The Chicago Tribune

Judge Temporarily Blocks Hastily Passed Election Law that Favored Democrats in November

May 22, 2024

(The Chicago Tribune)—A judge in Springfield on Wednesday issued a temporary injunction blocking a law passed by Democrats that would have prevented Republicans from slating candidates for legislative races not filled in the March primary.

Sangamon County Judge Gail Noll issued the order pending a hearing on June 3, which had been the statutory date for filling the unfilled candidate slots on the Nov. 5 ballot.

Democratic Gov. J.B. Pritzker signed the measure into law on May 3 shortly after Democratic majorities in the House and Senate passed the legislation in a two-day tour de force.

Previously, local committees for the political parties could fill legislative ballot spots in which their party did not field a primary candidate after the primary election. The slated candidate was still required to obtain candidacy petition signatures to appear on the general election ballot.

The new law was viewed as giving Democrats, who have significant supermajorities in the House and Senate, an additional leg up in keeping their advantage over Republicans by preventing any late-arriving general election challenges.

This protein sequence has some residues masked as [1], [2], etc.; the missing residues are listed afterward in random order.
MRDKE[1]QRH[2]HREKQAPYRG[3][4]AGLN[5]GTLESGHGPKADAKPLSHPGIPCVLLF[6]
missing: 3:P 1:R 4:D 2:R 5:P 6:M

Republicans had accused Democrats of using the slating ban as an incumbent protection effort. The law figured to have its most notable effect on a few downstate House Democrats who remain vulnerable to Republican challengers.

The court case was brought by the conservative Chicago-based Liberty Justice Center on behalf of four Republicans who were circulating candidacy petitions for the November ballot at the time Pritzker signed the new law, which had an immediate effective date. The pending litigation led the Illinois State Board of Elections to allow the slating process to continue.

The lawsuit argues that the law violated the ballot access rights of the four potential candidates by changing the law in the middle of the election process.

“We look forward to continuing to defend these fundamental rights in court and will be pressing forward to ensure the preliminary injunction becomes permanent,” Jeffrey Schwab, the Justice Center’s Senior Counsel, said in a statement.